NEW YORK — A U.S. appeals court on Monday overturned a jury’s finding that Bank of America Corp was liable for mortgage fraud leading up to the 2008 financial crisis, tossing a $1.27 billion penalty and dealing the U.S. Justice Department a major setback.
The 2nd U.S. Circuit Court of Appeals in New York ruled that the proof was insufficient under federal fraud statutes to establish liability in connection with a mortgage program called “Hustle” run by the former Countrywide Financial Corp.
The Justice Department claimed Countrywide, which Bank of America bought in July 2008, defrauded government-sponsored mortgage finance giants Fannie Mae and Freddie Mac by selling them thousands of toxic loans.
But U.S. Circuit Judge Richard Wesley said the evidence at most showed Countrywide breached contracts to sell Fannie and Freddie loans of a specified quality, but that no proof existed to show it intended to deceive the buyers when those contracts were executed.
As a result, he said, “the trial evidence fails to demonstrate the contemporaneous fraudulent intent necessary to prove a scheme to defraud through contractual promises.”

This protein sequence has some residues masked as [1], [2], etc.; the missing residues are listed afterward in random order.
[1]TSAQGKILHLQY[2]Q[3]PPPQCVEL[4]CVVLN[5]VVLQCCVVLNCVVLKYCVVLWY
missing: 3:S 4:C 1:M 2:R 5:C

Bank of America in a statement said it was pleased with the ruling. A spokesman for Manhattan U.S. Attorney Preet Bharara, whose office oversaw the lawsuit and took it to trial, had no immediate comment.
The lawsuit, which was filed in 2012 following a whistleblower’s complaint, was one of the highest-profile government enforcement actions to go to trial over events related to the U.S. housing meltdown.
A federal jury in 2013 found Bank of America and Rebecca Mairone, a former midlevel Countrywide executive, liable for fraudulently selling shoddy loans originated by its “High Speed Swim Lane” program, also called HSSL or Hustle.
The Justice Department contended the program rewarded staff for generating more mortgages and emphasizing speed over quality and resulted in Fannie Mae and Freddie Mac being lied to about the quality of loans they bought.
The government seized both companies during the financial crisis and put them into conservatorships.
Following the verdict, U.S. District Judge Jed Rakoff in 2014 imposed a $1.27 billion penalty onBank of America and ordered Mairone to pay $1 million.
The lawsuit was pursued under the Financial Institutions Reform, Recovery and Enforcement Act of 1989, a law adopted after the 1980s savings and loan scandal that the Justice Department has relied on for financial crisis-linked cases.
The case is U.S. v. Countrywide Home Loans Inc et at, 2nd U.S. Circuit Court of Appeals, No. 15-496.